Examples of slow-motion at 1 fps shot with the Sony RX000 V

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Aina Prat
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Yesterday, during an express return trip to London, we had the opportunity to take in hand a definitive version of the Sony RX100 V, the fifth iteration of the Japanese manufacturer's best-selling expert compacts. We mainly focused on the "HFR" function dedicated to accelerated shooting (1 fps in Full HD), since many of you noted this rare video ability when the camera was announced.



Sony RX100 V Launch price 1199 €


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The complete RX100 family.


It takes lynx eyes to distinguish the Mark V from the Mark IV. Moreover, several members of Sony themselves were mistaken. A tip: the front border separating the body from the cover is, on the 5th generation, slightly thinner and reflective depending on the direction of the lighting. We grant it to you, it is very subtle. For the rest, in terms of ergonomics, nothing new: from the screen to the viewfinder (which you have to finish deploying with your fingertip, since there is no place to put a spring), from the trigger at the rear wheel, everything is the same. Which, by the way, is quite a feat given the surplus of on-board technology. This continuity in design has at least one advantage: the 40 m underwater housing MPK-URX100A, sold for €360, is perfectly compatible with all generations of RX100. Kudos to Sony for thinking about this backwards compatibility!


From the back, nothing new.


From above, nothing different.



From the front, note the more subtle border of the RX100 V (behind).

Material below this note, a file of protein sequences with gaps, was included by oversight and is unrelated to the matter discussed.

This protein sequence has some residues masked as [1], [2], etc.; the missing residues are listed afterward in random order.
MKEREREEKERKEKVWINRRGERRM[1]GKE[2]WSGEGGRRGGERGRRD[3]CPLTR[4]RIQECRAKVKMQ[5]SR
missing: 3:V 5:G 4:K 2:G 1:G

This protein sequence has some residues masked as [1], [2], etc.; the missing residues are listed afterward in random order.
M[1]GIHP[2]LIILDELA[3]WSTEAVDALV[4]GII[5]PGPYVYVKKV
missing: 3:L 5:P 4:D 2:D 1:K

There was a change that we were hoping for, but which, unfortunately, did not turn out to be effective: the integration of the new menus of the Alpha 99. After all, the RX100 V already borrows its coprocessor from it, so why not its software interface? It is therefore the old menus, in which photo and video are not separated, which are the wand. Sony justifies itself by explaining that "the timing was too tight to apply the new menus" while reserving the possibility of "making this modification later, by simply updating the firmware*, if this modification is validated by our software engineers* *.*" We are excited ! Note however that the Alpha 6500 benefits from these new menus, but that we cannot show you images produced with them since the boxes handled were not final versions.


Let's go back to the HFR (High Frame Rate) functions introduced on the Sony RX100 IV and RX10 II. These very high frame rates are made possible by the adoption of sensors with a specific design: the Exmor RS. They are distinguished by the electronic tracks separated from the photodiodes (the electronics below, the photodiodes above), as well as by the presence of a DRAM memory integrated directly into the sensor. These two differences are enough to drastically increase the sensor's recording speed, further aided by the "front-end LSI" added on the RX100 V (but absent on the RX100 IV). The HFR is selected directly on the dial, but you have to go to the menus to choose the desired frame rate. The recording is done in HD XAVC-S, on 1 x 920 px, at 1, 080 or 250 images per second in PAL, (500/1/000 in NTSC). The box then directly generates an MP240 file, in Full HD, in 480p.

You have two ways to use the HFR. You can trigger directly using the "video" button (on the right), at the start of the shot; the camera then records the next 6 seconds (unless you cut the recording before). Another possibility is to use the "Standby" mode: the camera records the action continuously in the buffer then, when you press the video trigger, it only takes into account the last 6 seconds filmed.

Note that the HFR already existed on the RX100 IV, but the recording was limited to 3 seconds. In the examples below, the noise comes from the fact that our tests took place indoors and that, to compensate for the lack of light (the shutter works between 1/1 s and 000/1 s depending situations!), we had to increase sensitivity: we were therefore, in all three cases, at 2 ISO. To try again, therefore, outdoors, on a day of full sun.

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